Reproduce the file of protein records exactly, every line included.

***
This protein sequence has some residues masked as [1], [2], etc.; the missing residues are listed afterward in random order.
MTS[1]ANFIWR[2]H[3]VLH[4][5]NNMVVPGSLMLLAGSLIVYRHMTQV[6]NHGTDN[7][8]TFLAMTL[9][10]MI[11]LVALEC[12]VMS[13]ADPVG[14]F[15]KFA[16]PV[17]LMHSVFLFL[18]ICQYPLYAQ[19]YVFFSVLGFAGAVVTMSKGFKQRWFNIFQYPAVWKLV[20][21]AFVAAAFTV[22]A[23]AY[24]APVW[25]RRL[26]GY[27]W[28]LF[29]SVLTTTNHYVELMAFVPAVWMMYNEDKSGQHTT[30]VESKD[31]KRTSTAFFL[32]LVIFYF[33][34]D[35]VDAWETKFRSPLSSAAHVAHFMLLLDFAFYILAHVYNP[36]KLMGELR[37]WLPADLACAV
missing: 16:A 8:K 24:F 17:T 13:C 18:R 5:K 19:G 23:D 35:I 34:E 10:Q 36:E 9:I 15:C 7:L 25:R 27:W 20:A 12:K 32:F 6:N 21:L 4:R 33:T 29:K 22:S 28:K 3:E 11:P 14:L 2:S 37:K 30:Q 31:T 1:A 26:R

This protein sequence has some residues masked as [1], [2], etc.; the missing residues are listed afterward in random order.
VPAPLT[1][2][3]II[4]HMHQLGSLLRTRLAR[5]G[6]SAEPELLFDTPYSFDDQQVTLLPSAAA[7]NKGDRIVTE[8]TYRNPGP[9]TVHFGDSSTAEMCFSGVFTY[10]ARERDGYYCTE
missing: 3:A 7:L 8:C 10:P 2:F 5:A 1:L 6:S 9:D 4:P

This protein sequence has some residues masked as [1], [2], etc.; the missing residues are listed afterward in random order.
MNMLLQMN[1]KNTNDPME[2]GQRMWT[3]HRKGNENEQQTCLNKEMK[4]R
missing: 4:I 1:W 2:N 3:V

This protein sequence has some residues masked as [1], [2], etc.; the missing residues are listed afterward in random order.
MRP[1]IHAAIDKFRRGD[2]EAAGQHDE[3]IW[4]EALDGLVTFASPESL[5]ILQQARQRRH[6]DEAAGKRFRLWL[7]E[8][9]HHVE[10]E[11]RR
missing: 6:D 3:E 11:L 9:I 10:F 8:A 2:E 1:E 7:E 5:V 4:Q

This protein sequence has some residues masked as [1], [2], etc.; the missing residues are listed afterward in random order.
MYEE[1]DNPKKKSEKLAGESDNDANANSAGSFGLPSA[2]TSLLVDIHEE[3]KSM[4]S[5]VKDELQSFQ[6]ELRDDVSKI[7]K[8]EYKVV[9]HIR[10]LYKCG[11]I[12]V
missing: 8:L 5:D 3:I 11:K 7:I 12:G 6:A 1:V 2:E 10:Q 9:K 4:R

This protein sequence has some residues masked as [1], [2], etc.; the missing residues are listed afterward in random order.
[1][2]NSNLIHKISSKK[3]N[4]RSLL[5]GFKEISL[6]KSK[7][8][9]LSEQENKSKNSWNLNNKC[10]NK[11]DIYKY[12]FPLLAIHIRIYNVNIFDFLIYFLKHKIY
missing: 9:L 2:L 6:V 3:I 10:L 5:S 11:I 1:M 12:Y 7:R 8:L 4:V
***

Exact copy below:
This protein sequence has some residues masked as [1], [2], etc.; the missing residues are listed afterward in random order.
MTS[1]ANFIWR[2]H[3]VLH[4][5]NNMVVPGSLMLLAGSLIVYRHMTQV[6]NHGTDN[7][8]TFLAMTL[9][10]MI[11]LVALEC[12]VMS[13]ADPVG[14]F[15]KFA[16]PV[17]LMHSVFLFL[18]ICQYPLYAQ[19]YVFFSVLGFAGAVVTMSKGFKQRWFNIFQYPAVWKLV[20][21]AFVAAAFTV[22]A[23]AY[24]APVW[25]RRL[26]GY[27]W[28]LF[29]SVLTTTNHYVELMAFVPAVWMMYNEDKSGQHTT[30]VESKD[31]KRTSTAFFL[32]LVIFYF[33][34]D[35]VDAWETKFRSPLSSAAHVAHFMLLLDFAFYILAHVYNP[36]KLMGELR[37]WLPADLACAV
missing: 16:A 8:K 24:F 17:T 13:C 18:R 5:K 19:G 23:D 35:I 34:E 10:Q 36:E 9:I 15:C 7:L 25:R 27:W 20:A 12:K 32:F 6:N 21:L 4:R 33:T 29:K 22:S 28:K 3:E 11:P 14:L 2:S 37:K 30:Q 31:T 1:A 26:R

This protein sequence has some residues masked as [1], [2], etc.; the missing residues are listed afterward in random order.
VPAPLT[1][2][3]II[4]HMHQLGSLLRTRLAR[5]G[6]SAEPELLFDTPYSFDDQQVTLLPSAAA[7]NKGDRIVTE[8]TYRNPGP[9]TVHFGDSSTAEMCFSGVFTY[10]ARERDGYYCTE
missing: 3:A 7:L 8:C 10:P 2:F 5:A 1:L 6:S 9:D 4:P

This protein sequence has some residues masked as [1], [2], etc.; the missing residues are listed afterward in random order.
MNMLLQMN[1]KNTNDPME[2]GQRMWT[3]HRKGNENEQQTCLNKEMK[4]R
missing: 4:I 1:W 2:N 3:V

This protein sequence has some residues masked as [1], [2], etc.; the missing residues are listed afterward in random order.
MRP[1]IHAAIDKFRRGD[2]EAAGQHDE[3]IW[4]EALDGLVTFASPESL[5]ILQQARQRRH[6]DEAAGKRFRLWL[7]E[8][9]HHVE[10]E[11]RR
missing: 6:D 3:E 11:L 9:I 10:F 8:A 2:E 1:E 7:E 5:V 4:Q

This protein sequence has some residues masked as [1], [2], etc.; the missing residues are listed afterward in random order.
MYEE[1]DNPKKKSEKLAGESDNDANANSAGSFGLPSA[2]TSLLVDIHEE[3]KSM[4]S[5]VKDELQSFQ[6]ELRDDVSKI[7]K[8]EYKVV[9]HIR[10]LYKCG[11]I[12]V
missing: 8:L 5:D 3:I 11:K 7:I 12:G 6:A 1:V 2:E 10:Q 9:K 4:R

This protein sequence has some residues masked as [1], [2], etc.; the missing residues are listed afterward in random order.
[1][2]NSNLIHKISSKK[3]N[4]RSLL[5]GFKEISL[6]KSK[7][8][9]LSEQENKSKNSWNLNNKC[10]NK[11]DIYKY[12]FPLLAIHIRIYNVNIFDFLIYFLKHKIY
missing: 9:L 2:L 6:V 3:I 10:L 5:S 11:I 1:M 12:Y 7:R 8:L 4:V